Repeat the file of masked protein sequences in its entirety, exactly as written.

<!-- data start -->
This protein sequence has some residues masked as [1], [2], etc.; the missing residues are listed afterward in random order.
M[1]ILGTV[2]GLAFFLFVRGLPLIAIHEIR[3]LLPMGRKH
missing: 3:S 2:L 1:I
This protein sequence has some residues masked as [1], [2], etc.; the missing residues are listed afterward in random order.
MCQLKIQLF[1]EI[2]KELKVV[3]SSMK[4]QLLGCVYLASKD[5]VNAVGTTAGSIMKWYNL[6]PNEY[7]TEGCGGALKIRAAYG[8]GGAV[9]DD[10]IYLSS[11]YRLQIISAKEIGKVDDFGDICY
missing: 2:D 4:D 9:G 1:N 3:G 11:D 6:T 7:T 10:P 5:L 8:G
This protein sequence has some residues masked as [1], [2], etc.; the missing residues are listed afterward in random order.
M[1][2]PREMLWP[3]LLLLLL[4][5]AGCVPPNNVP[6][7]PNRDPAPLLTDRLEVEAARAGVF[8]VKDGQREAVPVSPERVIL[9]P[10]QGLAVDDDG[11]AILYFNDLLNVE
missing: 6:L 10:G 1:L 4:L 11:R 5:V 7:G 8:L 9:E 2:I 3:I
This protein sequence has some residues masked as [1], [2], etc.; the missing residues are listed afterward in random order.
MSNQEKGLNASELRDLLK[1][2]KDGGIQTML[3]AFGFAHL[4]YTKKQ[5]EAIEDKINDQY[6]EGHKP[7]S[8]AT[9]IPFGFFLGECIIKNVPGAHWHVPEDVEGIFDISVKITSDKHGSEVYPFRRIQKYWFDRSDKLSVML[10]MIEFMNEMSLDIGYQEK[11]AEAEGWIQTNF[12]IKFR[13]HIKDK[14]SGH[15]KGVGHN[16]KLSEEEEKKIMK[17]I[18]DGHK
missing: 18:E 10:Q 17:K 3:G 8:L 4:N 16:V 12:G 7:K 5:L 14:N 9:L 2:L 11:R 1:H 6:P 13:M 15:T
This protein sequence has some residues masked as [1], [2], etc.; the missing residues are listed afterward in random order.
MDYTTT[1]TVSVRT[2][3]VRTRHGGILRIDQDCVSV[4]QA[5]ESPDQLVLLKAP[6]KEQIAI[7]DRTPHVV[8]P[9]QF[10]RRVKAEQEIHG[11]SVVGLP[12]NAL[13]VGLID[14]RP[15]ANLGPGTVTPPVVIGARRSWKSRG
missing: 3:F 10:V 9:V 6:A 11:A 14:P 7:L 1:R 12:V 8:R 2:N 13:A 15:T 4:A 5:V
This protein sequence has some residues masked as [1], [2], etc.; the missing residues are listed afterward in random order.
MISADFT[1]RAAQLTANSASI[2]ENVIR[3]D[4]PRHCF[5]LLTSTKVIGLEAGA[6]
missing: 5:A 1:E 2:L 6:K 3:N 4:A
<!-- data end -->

This protein sequence has some residues masked as [1], [2], etc.; the missing residues are listed afterward in random order.
M[1]ILGTV[2]GLAFFLFVRGLPLIAIHEIR[3]LLPMGRKH
missing: 3:S 2:L 1:I
This protein sequence has some residues masked as [1], [2], etc.; the missing residues are listed afterward in random order.
MCQLKIQLF[1]EI[2]KELKVV[3]SSMK[4]QLLGCVYLASKD[5]VNAVGTTAGSIMKWYNL[6]PNEY[7]TEGCGGALKIRAAYG[8]GGAV[9]DD[10]IYLSS[11]YRLQIISAKEIGKVDDFGDICY
missing: 2:D 4:D 9:G 1:N 3:G 11:D 6:T 7:T 10:P 5:L 8:G
This protein sequence has some residues masked as [1], [2], etc.; the missing residues are listed afterward in random order.
M[1][2]PREMLWP[3]LLLLLL[4][5]AGCVPPNNVP[6][7]PNRDPAPLLTDRLEVEAARAGVF[8]VKDGQREAVPVSPERVIL[9]P[10]QGLAVDDDG[11]AILYFNDLLNVE
missing: 6:L 10:G 1:L 4:L 11:R 5:V 7:G 8:L 9:E 2:I 3:I
This protein sequence has some residues masked as [1], [2], etc.; the missing residues are listed afterward in random order.
MSNQEKGLNASELRDLLK[1][2]KDGGIQTML[3]AFGFAHL[4]YTKKQ[5]EAIEDKINDQY[6]EGHKP[7]S[8]AT[9]IPFGFFLGECIIKNVPGAHWHVPEDVEGIFDISVKITSDKHGSEVYPFRRIQKYWFDRSDKLSVML[10]MIEFMNEMSLDIGYQEK[11]AEAEGWIQTNF[12]IKFR[13]HIKDK[14]SGH[15]KGVGHN[16]KLSEEEEKKIMK[17]I[18]DGHK
missing: 18:E 10:Q 17:K 3:G 8:L 4:N 16:V 12:G 7:K 5:L 14:N 9:L 2:L 11:R 1:H 6:P 13:M 15:T
This protein sequence has some residues masked as [1], [2], etc.; the missing residues are listed afterward in random order.
MDYTTT[1]TVSVRT[2][3]VRTRHGGILRIDQDCVSV[4]QA[5]ESPDQLVLLKAP[6]KEQIAI[7]DRTPHVV[8]P[9]QF[10]RRVKAEQEIHG[11]SVVGLP[12]NAL[13]VGLID[14]RP[15]ANLGPGTVTPPVVIGARRSWKSRG
missing: 3:F 10:V 9:V 6:A 11:A 14:P 7:L 1:R 12:V 8:R 2:N 13:A 15:T 4:A 5:V
This protein sequence has some residues masked as [1], [2], etc.; the missing residues are listed afterward in random order.
MISADFT[1]RAAQLTANSASI[2]ENVIR[3]D[4]PRHCF[5]LLTSTKVIGLEAGA[6]
missing: 5:A 1:E 2:L 6:K 3:N 4:A